For us, a visit to Alaska meant seeing incredible mountain scenery, glaciers and some of the Last Frontier’s best-known wildlife. Imagine how surprised we were when we discovered we could do all of this on the same day by booking the Seward Highway Tour from Anchorage: Turnagain Arm, Mt Alyeska and Optional Glacier Cruise.
Denali National Park is the epitome of untouched, unadulterated wilderness. Sure, there’s a visitor center, Denali Park Village and a 91-mile-long road — but considering the park is slightly larger than the state of Massachusetts, that really isn’t much development in such a massive area.
There are a number of reasons why Skagway is one of the best towns in Southeast Alaska. It’s history, for one, is absolutely fascinating, and its size of under 1,000 residents keeps it inviting and humble. It’s tucked at the base of towering mountains that stretch their way out towards the Yukon, and home to a network of hiking trails full of waterfalls, views, and adventure.
The history, size, and scenery aside, Skagway is also an Alaskan favorite since it hardly ever rains.
Unlike towns such as Ketchikan or Sitka which receive 130+ inches of rain, Skagway only gets about 27 inches of precipitation per year. Nevertheless, there are still some days when the gray drizzle will find its way into town, so here are some rainy day activities in Skagway if you can’t get out on the trail.
As it currently stands, Sitka is one of Southeast Alaska’s most popular spots for tourists. Cruise ships ply the placid waters of Alaska’s Inside Passage, and stop in Sitka for shopping, sightseeing, and doses of Tlingit heritage. The city, however, is one of Alaska’s most fascinating historical stops—and deserves much more than a one day visit that most the cruise ships will offer. For an idea of just how unique this coastal Alaskan city really is, here are five things you never knew about Sitka to serve as an introduction.
The town of Seward is an oceanfront port town brilliantly bedazzled in glaciers. Rung by mountains and set on the shores of Resurrection Bay, it’s not only the town at the end of the road on the scenic Seward Highway, but also home to some of Alaska’s top glacier experiences.
When visiting Seward and searching for glaciers, the question is not only which glaciers you’d like to spend your day seeing—but how you plan to get to those glaciers and the way you choose to see them. To visit a glacier by vehicle and foot, Exit Glacier is the most accessible glacier in the area surrounding Seward. It’s the only glacier accessible by road in Kenai Fjords National Park, and hiking trails ascend the glacier until it reaches the vast Harding Icefield. Here it’s possible to literally walk on the shifting river of ice, and see the glacier’s historic retreat as it continues to shrink and recede.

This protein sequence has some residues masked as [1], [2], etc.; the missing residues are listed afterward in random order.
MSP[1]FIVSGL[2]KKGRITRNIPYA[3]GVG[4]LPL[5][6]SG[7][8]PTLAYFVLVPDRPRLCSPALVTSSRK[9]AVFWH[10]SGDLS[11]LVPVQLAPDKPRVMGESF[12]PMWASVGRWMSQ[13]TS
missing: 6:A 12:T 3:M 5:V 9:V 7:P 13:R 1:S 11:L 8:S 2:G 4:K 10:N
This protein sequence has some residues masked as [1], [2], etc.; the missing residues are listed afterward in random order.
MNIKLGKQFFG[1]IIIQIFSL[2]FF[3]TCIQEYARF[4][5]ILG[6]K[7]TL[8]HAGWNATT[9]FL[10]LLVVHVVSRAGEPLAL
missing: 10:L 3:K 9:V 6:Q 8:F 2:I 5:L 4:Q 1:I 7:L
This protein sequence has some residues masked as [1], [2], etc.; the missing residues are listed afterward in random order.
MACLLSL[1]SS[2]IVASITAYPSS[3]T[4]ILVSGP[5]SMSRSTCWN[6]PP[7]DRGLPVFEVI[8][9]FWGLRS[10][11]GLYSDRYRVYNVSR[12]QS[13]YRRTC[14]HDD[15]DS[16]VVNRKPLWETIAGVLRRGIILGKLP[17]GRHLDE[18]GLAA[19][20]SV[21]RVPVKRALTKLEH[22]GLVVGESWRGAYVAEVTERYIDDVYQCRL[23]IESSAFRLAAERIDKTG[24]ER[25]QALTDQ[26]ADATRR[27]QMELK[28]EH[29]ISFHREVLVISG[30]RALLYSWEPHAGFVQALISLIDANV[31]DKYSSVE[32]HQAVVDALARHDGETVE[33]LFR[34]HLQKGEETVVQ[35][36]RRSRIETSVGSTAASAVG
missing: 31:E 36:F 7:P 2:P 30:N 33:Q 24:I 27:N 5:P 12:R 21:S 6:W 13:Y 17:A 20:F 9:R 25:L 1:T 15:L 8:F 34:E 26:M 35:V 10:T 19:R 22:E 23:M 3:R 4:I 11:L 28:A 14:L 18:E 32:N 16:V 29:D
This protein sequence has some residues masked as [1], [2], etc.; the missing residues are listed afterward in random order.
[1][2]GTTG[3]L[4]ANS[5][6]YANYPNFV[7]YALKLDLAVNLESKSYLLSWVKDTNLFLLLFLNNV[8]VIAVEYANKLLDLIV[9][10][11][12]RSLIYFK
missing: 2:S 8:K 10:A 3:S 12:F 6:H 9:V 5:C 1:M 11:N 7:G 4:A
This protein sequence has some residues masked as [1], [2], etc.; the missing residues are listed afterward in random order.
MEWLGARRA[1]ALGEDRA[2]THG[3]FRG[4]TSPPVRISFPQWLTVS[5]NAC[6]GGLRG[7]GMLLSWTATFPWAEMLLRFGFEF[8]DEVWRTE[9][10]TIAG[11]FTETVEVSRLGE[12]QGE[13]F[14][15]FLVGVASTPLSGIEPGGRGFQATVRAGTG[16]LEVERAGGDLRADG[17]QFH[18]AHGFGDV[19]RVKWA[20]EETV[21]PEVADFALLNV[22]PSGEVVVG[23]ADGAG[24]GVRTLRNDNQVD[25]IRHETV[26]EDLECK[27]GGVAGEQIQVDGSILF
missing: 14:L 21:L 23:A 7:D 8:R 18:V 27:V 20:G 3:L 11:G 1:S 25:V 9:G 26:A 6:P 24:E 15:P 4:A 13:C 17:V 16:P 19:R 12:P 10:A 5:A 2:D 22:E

The last time that the census was taken, Talkeetna, Alaska had a population of just under 900 people. Despite the town’s small size, however, there are seemingly as many things to do in town as there are people who live there. Only two hours north of Anchorage but seemingly a world away, Talkeetna is a funky, frontier town that boomed in the gold rush around 1900 and still feels the same today. The town has a total of one paved road that comprises downtown main street, and log cabin road houses and rustic shacks abut the surrounding wilderness. And, while the town’s character and off-grid appeal are reason enough for visiting, it’s all of the surrounding adventures around town that make it a must visit spot.
Aside from being one of Alaska’s most romantic escapes, the town of Ketchikan is also a haven for creative, talented artists. Though artists can often be a little reclusive while squired away in the studio, all of them seem to emerge from the forest for Ketchikan’s Blueberry Arts Festival.
Officially, the city of Fairbanks is about 1,700 miles south of the geographic North Pole, where a frigid expanse of snow and ice stretches all the way out to the horizon. As it turns out—the actual North Pole isn’t exactly as cheery as we make it seem, and the real, festive, Christmas-time cheer is found instead at the other North Pole only 13 miles from Fairbanks.
There are two words that everyone should know before they go whale watching in Juneau:
“Bubble,” and “feeding.”
That’s the name of the explosive maneuver that humpbacks use when they’re feeding. Believe it or not, when gorging themselves on schools of krill in Alaska’s nutrient-rich waters, these 40-ton giants can gulp the volume of an entire African elephant. Even with all of that water, however, their throat is only the size of a grapefruit, and the majority of water seeps through their baleen like a massive, keratin-plated sieve.
Homer might be known for its world class halibut and filming site of “Deadliest Catch,” but there’s much more to this Alaskan port town than dreaming about tasty white fish. Take, for example, the fact that Homer has artist studios, wineries, hiking, and kitesurfing. Or the fact that simply getting to Homer involves one of Alaska’s best drives. Nearly all of the attention that’s placed on this town is for the fishing and “Homer Spit,” but visiting Homer, Alaska from Anchorage is one of the best single or multi-day trips that Alaska visitors can enjoy.